Less than two months have passed since the opposition movement For Reforms forced the President of the Kyrgyz Republic, Kurmanbek Bakiyev, to agree to a new version of the Constitution with a parliamentary form of government. On the penultimate day of last year, the head of Kyrgyzstan already through his parliament passed through his own version of the Basic Law, thereby reclaiming all the lost powers. Fixing, thus, control over the legislative branch of power, Bakiyev proceeded to sweep the executive and gracefully got rid of the inconvenient Felix Kulov, his associate in tandem. It remains an open question how Kurmanbek Salievich will dispose of all the power he sought for so long, and also how the retired prime minister will respond to the President’s non-gentlemen’s act.
The second anniversary of the March Orange Revolution is approaching. It was a difficult time for the republic. The Akayev family’s monopoly on power was destroyed, but it cannot be said that it allowed Kyrgyzstan to find a way for further development. It was the government that played a cruel joke with the anti-Akayev coalition. Instead of consolidating and jointly solving the problems accumulated in the republic, the incoming elite began to fight among themselves for influence. And if at the beginning of the confrontation was of a subtle character, then now the former allies are trying every day to draw all the large masses of people to their side. 2006 was the year of mass rallies, processions, stands. Miraculously managed to avoid serious bloodshed. But the current situation shows that the confrontation between the presidential team and its opponents, primarily from the For Reforms movement, may escalate. This is fraught with further loosening of the situation.
Kurmanbek Bakiyev, thanks to skillful hardware actions, in less than two months was able to nullify all the November achievements of the opposition. On December 30, when all attention in the post-Soviet space was focused on the Russian-Belarusian gas conflict, the Zhogorku Kenesh returned the presidential form of government to the republic. And on January 15, Bakiyev signed a new version of the Basic Law. Now the president has complete control of the security forces, has the right to dismiss members of the government, and his decrees will have the force of law. On January 18, the President submitted to the Parliament the candidacy of his colleague in the tandem Felix Kulov for the post of head of government. During the voting, the Jogorku Kenesh did not approve. Of the 65 five deputies, only 23 deputies voted in favor, with the necessary 38, 39 against, and three ballots were deemed flawed. According to the well-known political analyst Nur Omarov, this result was expected, since “the head of the cabinet of ministers had to be virtually solely responsible for the omissions of all his subordinates. Shock and fear that the deputies survived in connection with the resignation of the government and the possible dissolution of the Zhogorku Kenesh of the Republic also played a role. ” On January 25, during the second approval procedure, Kulov re-gained only 25 votes. On the same day, Bakiyev said that “the situation requires an early resolution of the issue,” and therefore he will offer the candidacy of a new prime minister in the near future. And on Friday, January 26, it was announced that the president had proposed to the Jogorku Kenesh as prime minister acting. Minister of Agriculture, Water Management and Processing Industry Azim Isambekov.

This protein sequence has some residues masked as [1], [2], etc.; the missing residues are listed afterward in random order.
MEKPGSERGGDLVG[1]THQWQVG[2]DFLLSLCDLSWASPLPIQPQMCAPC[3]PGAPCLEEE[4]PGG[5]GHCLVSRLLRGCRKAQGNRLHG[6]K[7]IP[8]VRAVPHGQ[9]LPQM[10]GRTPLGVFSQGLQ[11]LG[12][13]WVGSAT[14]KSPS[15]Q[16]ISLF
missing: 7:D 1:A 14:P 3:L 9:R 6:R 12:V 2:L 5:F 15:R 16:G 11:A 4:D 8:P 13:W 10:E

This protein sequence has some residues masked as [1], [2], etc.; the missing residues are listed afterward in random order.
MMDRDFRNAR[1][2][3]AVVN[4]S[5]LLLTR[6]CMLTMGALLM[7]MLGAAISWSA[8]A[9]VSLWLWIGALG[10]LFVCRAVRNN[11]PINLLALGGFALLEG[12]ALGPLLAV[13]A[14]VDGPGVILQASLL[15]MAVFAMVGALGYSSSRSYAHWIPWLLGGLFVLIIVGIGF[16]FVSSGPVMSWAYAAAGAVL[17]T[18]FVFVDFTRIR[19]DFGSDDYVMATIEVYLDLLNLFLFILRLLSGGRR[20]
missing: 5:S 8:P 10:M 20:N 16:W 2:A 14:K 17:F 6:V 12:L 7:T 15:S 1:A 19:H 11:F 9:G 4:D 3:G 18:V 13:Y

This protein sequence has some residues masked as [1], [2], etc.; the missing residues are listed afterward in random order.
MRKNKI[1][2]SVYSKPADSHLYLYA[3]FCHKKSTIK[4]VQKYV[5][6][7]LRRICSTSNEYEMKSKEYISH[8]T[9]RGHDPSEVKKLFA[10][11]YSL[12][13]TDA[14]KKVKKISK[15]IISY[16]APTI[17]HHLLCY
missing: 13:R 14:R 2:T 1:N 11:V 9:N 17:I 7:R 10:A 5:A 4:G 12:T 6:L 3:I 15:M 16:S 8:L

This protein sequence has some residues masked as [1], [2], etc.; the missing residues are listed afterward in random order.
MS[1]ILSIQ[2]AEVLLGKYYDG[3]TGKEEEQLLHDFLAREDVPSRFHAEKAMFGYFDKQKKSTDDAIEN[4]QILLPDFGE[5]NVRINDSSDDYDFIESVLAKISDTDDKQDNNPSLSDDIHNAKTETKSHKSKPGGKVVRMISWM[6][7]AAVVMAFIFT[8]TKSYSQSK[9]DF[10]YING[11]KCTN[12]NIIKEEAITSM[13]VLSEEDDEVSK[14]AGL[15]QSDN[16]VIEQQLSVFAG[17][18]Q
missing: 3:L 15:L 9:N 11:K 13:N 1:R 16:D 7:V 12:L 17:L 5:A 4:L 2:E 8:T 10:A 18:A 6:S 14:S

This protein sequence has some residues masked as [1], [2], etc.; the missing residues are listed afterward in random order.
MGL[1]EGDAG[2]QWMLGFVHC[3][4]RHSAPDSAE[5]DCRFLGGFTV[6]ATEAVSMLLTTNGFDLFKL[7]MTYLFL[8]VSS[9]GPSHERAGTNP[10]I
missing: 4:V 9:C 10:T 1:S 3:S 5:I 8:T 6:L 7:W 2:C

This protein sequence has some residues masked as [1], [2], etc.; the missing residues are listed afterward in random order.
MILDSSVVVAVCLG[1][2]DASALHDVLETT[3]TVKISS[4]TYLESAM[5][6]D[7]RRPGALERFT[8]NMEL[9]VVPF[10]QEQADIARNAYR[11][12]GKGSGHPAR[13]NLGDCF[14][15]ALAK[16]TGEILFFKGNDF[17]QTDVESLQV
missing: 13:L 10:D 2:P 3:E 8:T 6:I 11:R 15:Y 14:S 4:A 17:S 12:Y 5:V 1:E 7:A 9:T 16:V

Bakiyev made an elegant combination. At first, using the PR resignation of the prime minister, he forced the parliament to adopt its own version of the Constitution. And then, by the hands of the deputies, he got rid of the authoritative prime minister. “What can I say about a man who did not keep his masculine word?” - that's all that Felix Kulov said after his resignation about his former comrade, promising to tell you about future political plans in the near future. According to observers, Felix Sharshenbaevich has very good political career prospects. Further actions of the ex-premier are associated with the party Ar-Namys, which already in the next electoral cycle can play a significant role in the conditions of the proportional system of elections to the parliament. Other scenarios are possible, however. But it is obvious that Felix Kulov will not rock the boat and by all means strive for a return to power.